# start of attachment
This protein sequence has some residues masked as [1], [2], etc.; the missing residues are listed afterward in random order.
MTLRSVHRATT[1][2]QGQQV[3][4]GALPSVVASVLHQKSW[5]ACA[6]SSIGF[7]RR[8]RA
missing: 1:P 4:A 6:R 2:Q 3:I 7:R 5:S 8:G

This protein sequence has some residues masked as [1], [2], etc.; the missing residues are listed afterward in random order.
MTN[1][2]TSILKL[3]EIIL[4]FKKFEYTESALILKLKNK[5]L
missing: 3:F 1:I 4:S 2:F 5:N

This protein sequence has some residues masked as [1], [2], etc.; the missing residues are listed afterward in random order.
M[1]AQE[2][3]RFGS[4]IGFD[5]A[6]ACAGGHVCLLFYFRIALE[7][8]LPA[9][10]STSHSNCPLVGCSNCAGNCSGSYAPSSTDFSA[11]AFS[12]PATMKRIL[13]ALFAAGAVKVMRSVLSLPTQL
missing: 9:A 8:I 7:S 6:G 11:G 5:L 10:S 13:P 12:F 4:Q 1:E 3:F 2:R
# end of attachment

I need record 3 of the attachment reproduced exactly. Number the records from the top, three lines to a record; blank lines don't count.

This protein sequence has some residues masked as [1], [2], etc.; the missing residues are listed afterward in random order.
M[1]AQE[2][3]RFGS[4]IGFD[5]A[6]ACAGGHVCLLFYFRIALE[7][8]LPA[9][10]STSHSNCPLVGCSNCAGNCSGSYAPSSTDFSA[11]AFS[12]PATMKRIL[13]ALFAAGAVKVMRSVLSLPTQL
missing: 9:A 8:I 7:S 6:G 11:G 5:L 10:S 13:P 12:F 4:Q 1:E 3:F 2:R